Photojournalism - NOMINEE: Lucy Piper
Where the Southern Crosses the Dog
Support this photographer - share this work on Facebook.
Shot in the Mississippi Delta in October 2016, with the small town of Clarksdale as the focus, this project documents the shifting face of blues music and culture in the American state.
What was once an area employing thousands on cotton plantations is now largely devoid of industry since its mechanisation in the 1940’s. This displaced many people to the North of the Country to the likes of Chicago and Detroit in search of work, notably including many blues musicians, who took their music with them. Still largely known for its ongoing struggle with poverty and as a region lacking in opportunity, Mississippi’s future is one that has always been hard to predict, and still is today.
However, just as the fertile land has remained, so too has its recognisable style of blues music, a genre long popular with International fans. With affordable airfares making it easier to visit America from overseas, Mississippi has enjoyed a renaissance in recent times, with foreign visitors visiting the state all year round. This has provided the blues with a much needed resurgence, offering opportunities for local musicians, both experienced and upcoming, to rise.
Combined with a powerful boost of new business start ups to the area, mainly by musicians and artists moving in from the East Coast, new live music venues and art galleries are turning Clarksdale into a creative and cultural hub, attracting increasing ‘blues’ tourism, both from across the pond, and from its own fan base inland. This regeneration is evolving an area famed for its rich musical and industrial history, into a place of exciting potential. In rural towns like nearby Tutwiler, community projects are also on the rise, focused on teaching music to the next generation, as a light now shines on the blues to thrive once again, providing hope for the future.
Caption for image #1: Leo Bud Welch at home in Bruce, Mississippi. The 84 year old bluesman is enjoying musical success late in life, having been signed and releasing his debut album just two years ago. Despite having played guitar for over 70 years, Leo played solely at home or in church. That is until he was asked by friend and now manager Vencie Vernado to play at his 50th birthday party, who secretly filmed Leo and subsequently sent the video to several record labels, who took immediate interest. This sparked a life changing moment, as Leo now performs all over the world, a long way from home.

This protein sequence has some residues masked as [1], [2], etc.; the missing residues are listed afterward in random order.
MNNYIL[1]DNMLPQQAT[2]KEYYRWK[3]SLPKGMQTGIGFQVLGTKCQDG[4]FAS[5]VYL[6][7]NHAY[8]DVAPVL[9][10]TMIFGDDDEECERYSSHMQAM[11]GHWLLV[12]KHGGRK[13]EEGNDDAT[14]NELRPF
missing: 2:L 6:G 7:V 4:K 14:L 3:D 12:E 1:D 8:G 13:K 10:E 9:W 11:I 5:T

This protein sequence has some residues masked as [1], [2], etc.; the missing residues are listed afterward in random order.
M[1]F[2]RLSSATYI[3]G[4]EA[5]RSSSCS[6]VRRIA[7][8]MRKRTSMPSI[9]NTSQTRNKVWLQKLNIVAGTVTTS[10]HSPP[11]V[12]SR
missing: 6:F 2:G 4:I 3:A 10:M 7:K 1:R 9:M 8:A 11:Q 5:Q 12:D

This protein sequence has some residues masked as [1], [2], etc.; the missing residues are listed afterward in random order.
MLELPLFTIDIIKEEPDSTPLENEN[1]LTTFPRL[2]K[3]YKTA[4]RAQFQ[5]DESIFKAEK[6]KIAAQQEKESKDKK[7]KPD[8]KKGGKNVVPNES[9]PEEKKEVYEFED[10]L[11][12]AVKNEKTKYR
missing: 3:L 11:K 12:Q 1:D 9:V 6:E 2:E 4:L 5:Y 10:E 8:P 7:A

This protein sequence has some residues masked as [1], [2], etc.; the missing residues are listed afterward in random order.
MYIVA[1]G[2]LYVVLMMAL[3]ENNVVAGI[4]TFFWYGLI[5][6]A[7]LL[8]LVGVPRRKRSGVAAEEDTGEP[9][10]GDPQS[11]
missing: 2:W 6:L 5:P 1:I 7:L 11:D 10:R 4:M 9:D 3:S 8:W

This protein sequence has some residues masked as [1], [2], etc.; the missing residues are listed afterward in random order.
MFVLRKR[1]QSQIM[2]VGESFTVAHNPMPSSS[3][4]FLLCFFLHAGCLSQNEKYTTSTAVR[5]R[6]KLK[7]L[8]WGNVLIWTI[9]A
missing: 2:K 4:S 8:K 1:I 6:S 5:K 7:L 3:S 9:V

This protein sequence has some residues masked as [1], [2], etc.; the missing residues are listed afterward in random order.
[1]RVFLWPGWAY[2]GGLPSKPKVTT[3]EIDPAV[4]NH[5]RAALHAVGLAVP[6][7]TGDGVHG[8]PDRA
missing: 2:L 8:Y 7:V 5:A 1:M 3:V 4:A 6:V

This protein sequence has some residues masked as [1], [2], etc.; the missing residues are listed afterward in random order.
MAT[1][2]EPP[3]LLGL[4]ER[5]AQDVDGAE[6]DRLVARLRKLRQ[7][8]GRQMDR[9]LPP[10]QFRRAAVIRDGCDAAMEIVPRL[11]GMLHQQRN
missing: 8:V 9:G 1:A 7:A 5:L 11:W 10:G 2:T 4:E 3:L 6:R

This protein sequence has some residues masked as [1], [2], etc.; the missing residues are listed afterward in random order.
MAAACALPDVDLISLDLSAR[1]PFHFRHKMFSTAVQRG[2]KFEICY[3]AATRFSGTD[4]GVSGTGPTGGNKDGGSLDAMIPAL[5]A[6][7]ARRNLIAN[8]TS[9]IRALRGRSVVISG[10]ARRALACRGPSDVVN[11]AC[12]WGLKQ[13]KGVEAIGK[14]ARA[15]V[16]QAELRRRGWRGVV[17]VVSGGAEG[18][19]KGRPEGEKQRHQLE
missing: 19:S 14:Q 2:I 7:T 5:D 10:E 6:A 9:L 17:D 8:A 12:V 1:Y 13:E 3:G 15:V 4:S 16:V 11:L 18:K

Caption for image #2: Tunica visitor centre, on Highway 61 South out of Memphis towards the town of Clarksdale. An old railway depot, its exterior stereotypically resembles a sharecropper’s shack, often lived in by bluesmen, who picked cotton for a living. Inside, it has water fountains with a Crossroads mural behind, and sells merchandise for foreign visitors to take home with them.
Caption for image #3: A cotton field outside of Clarksdale, Mississippi.
Caption for image #4: Musician Anthony Sherrod after playing a morning gig with his band Big A & The Space Cowboys at The Bluesberry Cafe in Clarksdale, Mississippi. The venue serves breakfast to guests, whilst they listen to a live blues band.
Anthony is a local musician in the area, who grew up in a musical home, his father a gospel singer. He has been playing guitar since the age of 6, and regularly performs the local circuit of venues.
Caption for image #5: Chris Hinkelmann, a 'blues tourist' from Austin, Texas, visits Clarksdale for a weekend of music during 'Deep Blues Fest'.
Caption for image #6: Lee Williams Jr teaches an attendee of the Delta Blues Museum after school programme how to play the drums. Running every afternoon of the week, the initiative leans towards educating local youth on blues music.
Caption for image #7: The small plot where the late great Sonny Boy Williamson II - 'King of the Delta Blues Harmonica' is buried, outside of Tutwiler, Mississippi. Once a church here, now all that remains is the surrounding cotton fields. Sonny Boy first made his name in the 1940s on the King Biscuit radio show in nearby Helena, Arkansas, but recorded and played all over the world, living the latter part of his life in London. In the UK he played with the likes of Eric Clapton and Jimmy Page, as well as influencing bands like The Rolling Stones. He returned to America towards the end of his life, and is still remembered today by blues fans all over the world. Many of the late great Delta blues musicians were born and raised in rural Mississippi, and although their careers often took them elsewhere, be it to live and perform in the North or to tour Europe, it seems common that their resting place aligns with their roots.
Caption for image #8: Clarksdale Greyhound Bus Station, Mississippi. Before the rise of the automobile, this form of public transport was the only affordable way for blues musicians to travel, often coinciding with performances in the isolated rural towns they passed through.
Caption for image #9: A lady in Alligator, Mississippi, hometown of local musician Robert ‘Bilbo’ Walker, who has put this unlikely rural area on the Blues trail.
Caption for image #10: The bedroom where singer Bessie Smith died, the Riverside Hotel, Clarksdale. Now run by the third generation of the Ratliffe family, Blues tourists frequently stay in this building to soak up the atmosphere of the famous musical guests that once used to frequent the Riverside on their visits to Mississippi. One is able to stay in the same bedrooms as the likes of Howlin' Wolf, Sonny Boy Williamson and Muddy Waters.
Documentary & Editorial Photographer based in the South West of England, UK.
Lucy's stories often focus on the connection between people and their environment.